Strict undefined this

Mark S. Miller erights at google.com
Fri Aug 29 19:03:02 PDT 2008


Given strict function F that internally uses "this" as an rvalue, what
should happen when F is called as a function? Concretely, given

"use strict";
function F(t) {
    if (t) {
        return this;
    } else {
        return 0;
    }
}

what should be the outcome of F(true) and F(false)? Previously, we
have examined at least the following three possibilities and agreed on
the first:

a) F(true) throws. F(false) returns 0.

The rule is that, in an execution context in which 'this' is bound to
null or undefined, evaluating 'this' as an rvalue in strict code
throws. (In non-struct code it returns the global object.)

b) F(anything) always throws before executing any code in its body.

The rule would be: if F is a strict function which mentions 'this'
freely, then an attempt to call it with 'this' bound to null or
undefined throws rather than entering F.

c) F(true) returns undefined. F(false) returns 0.

The rule would be that no coercion or special case happens at all.
Whatever value is associated with 'this' in the present execution
context is returned.



With regard to the original safety concern, any of these three are
fine solutions. They all prevent the privilege escalation attack of
obtaining access to the global object by magic. However, I've just
noticed that the first solution adds yet another break with Tennent
Correspondence. The other two bend Tennent Correspondence, but don't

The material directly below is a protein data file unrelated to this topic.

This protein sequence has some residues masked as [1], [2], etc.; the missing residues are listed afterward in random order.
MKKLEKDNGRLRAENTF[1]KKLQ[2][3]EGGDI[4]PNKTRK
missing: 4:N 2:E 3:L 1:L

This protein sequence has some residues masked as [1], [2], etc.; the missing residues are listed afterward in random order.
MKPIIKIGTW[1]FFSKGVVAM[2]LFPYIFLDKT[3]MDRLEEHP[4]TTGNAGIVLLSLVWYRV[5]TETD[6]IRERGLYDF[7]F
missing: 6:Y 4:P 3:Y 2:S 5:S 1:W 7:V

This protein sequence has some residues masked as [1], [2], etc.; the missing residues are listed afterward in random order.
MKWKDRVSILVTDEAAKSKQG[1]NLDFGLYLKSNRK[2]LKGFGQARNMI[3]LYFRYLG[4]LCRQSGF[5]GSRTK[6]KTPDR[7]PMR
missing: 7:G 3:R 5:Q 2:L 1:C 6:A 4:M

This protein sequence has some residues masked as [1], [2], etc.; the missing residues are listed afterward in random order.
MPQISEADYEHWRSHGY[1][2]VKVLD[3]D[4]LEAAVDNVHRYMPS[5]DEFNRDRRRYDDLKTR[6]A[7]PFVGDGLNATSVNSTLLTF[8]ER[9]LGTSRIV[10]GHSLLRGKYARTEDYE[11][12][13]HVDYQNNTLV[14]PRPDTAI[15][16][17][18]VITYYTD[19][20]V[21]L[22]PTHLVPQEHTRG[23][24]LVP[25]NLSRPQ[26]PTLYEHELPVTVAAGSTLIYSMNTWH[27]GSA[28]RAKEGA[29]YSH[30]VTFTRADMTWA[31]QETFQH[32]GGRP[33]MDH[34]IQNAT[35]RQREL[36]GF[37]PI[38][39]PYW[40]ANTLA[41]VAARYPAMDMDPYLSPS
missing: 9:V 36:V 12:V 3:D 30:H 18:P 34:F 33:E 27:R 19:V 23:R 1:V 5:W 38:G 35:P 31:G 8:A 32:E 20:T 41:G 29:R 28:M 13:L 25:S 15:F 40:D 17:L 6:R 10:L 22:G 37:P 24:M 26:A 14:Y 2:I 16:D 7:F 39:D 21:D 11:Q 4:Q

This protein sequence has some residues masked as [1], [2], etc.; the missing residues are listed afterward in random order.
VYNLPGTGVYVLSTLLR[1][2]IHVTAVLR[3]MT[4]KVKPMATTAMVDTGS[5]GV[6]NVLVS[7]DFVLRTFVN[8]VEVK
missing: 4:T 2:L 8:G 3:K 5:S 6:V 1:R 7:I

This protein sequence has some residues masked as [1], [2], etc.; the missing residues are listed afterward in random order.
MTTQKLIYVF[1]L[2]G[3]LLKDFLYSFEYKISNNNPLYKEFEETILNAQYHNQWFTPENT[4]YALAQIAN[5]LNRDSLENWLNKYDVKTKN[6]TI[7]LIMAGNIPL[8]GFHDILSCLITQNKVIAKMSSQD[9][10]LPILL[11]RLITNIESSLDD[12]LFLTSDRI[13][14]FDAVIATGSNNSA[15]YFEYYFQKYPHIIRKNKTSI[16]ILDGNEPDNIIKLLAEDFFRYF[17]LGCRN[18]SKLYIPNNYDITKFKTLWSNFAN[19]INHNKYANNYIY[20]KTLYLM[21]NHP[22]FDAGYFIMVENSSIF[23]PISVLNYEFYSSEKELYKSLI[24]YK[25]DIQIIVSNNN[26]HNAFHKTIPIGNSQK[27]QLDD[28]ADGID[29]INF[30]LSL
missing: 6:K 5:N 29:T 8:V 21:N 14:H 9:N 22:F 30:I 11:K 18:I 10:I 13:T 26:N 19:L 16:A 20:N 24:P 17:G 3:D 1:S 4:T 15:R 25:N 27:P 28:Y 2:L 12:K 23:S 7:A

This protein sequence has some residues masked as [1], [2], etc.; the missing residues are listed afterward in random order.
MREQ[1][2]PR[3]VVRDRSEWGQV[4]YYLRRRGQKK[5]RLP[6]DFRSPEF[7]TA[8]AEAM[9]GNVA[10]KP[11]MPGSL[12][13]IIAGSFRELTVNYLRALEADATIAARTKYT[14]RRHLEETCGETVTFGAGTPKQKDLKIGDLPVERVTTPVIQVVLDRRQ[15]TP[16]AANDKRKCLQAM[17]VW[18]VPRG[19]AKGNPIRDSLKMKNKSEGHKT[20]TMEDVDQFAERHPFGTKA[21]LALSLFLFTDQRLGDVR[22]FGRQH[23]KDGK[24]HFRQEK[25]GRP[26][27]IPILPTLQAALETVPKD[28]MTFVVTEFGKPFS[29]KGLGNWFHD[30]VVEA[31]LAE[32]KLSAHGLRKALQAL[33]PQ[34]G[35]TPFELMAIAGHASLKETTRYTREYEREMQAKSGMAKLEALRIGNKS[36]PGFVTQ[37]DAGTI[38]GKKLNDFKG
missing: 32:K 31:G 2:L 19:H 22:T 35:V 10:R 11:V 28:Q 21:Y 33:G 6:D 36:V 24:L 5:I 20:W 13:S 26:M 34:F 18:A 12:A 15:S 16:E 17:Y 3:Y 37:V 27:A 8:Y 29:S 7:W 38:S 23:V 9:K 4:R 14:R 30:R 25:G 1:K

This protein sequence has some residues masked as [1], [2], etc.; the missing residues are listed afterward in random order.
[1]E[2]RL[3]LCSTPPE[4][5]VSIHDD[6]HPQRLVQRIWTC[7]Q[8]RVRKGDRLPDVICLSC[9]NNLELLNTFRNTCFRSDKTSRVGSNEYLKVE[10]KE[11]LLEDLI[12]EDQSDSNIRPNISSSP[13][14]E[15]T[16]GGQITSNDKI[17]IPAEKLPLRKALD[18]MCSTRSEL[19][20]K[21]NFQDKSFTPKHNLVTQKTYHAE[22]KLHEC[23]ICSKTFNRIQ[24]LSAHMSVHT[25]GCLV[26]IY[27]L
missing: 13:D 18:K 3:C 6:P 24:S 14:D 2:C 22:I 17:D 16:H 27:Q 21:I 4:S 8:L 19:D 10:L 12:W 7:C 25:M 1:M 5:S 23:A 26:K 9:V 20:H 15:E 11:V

break it:

"use strict";
function test(cond,then,els) {
    if (cond) { return then(); } else { return els(); }
}
function F2(t) {
    return test(t,
        (function(){ return this;}).bind(this),
        function() { return 0; }
    );
}

The bending is that, instead of forming a closure around an expression
by surrounding it simply with "function() {return ...;}", if the
original expression mentions "this" freely, you'd have to add a
".bind(this)" on the end to get a proper lambda abstraction of that
expression. Other variations:

Do renaming rather than binding

function F3(t) {
    const that = this;
    return test(t,
        function(){ return that;},
        function() { return 0; }
    );
}

Always bind unconditionally, whether or not the expression in question
mentions "this":

function F4(t) {
    return test(t,
        (function(){ return this;}).bind(this),
        (function() { return 0; }).bind(this)
    );
}

Under which rule are which of these closure-based rewrites equivalent
to the original F?

Under rule #a, none are equivalent to F because F(false) doesn't throw
but F2(false), F3(false), and F4(false) would all throw.

Under rule #b, all mention 'this' freely, and so F*(*) would throw on
entry. However, the always-bind-unconditionally variation would still
break Tennent Correspondence under rule #b, since it will introcude a
this-breakage into a function G that never mentions 'this'.

Under rule #c,  F*(true) would always yield undefined. Any of these
variations would satisfy Tennent Correspondence.

Therefore, I'd prefer either #b or #c to #a. Between #b and #c I don't
have a strong preference, but I think I prefer #b (it's safer) to #c
(it more clearly preserves Tennent Correspondence and is generally
easier to reason about). But I'd be happy with either.

This question needs to be settled for the ES3.1 spec, and so has a
greater urgency than many of our other recent discussions.

-- 
    Cheers,
    --MarkM


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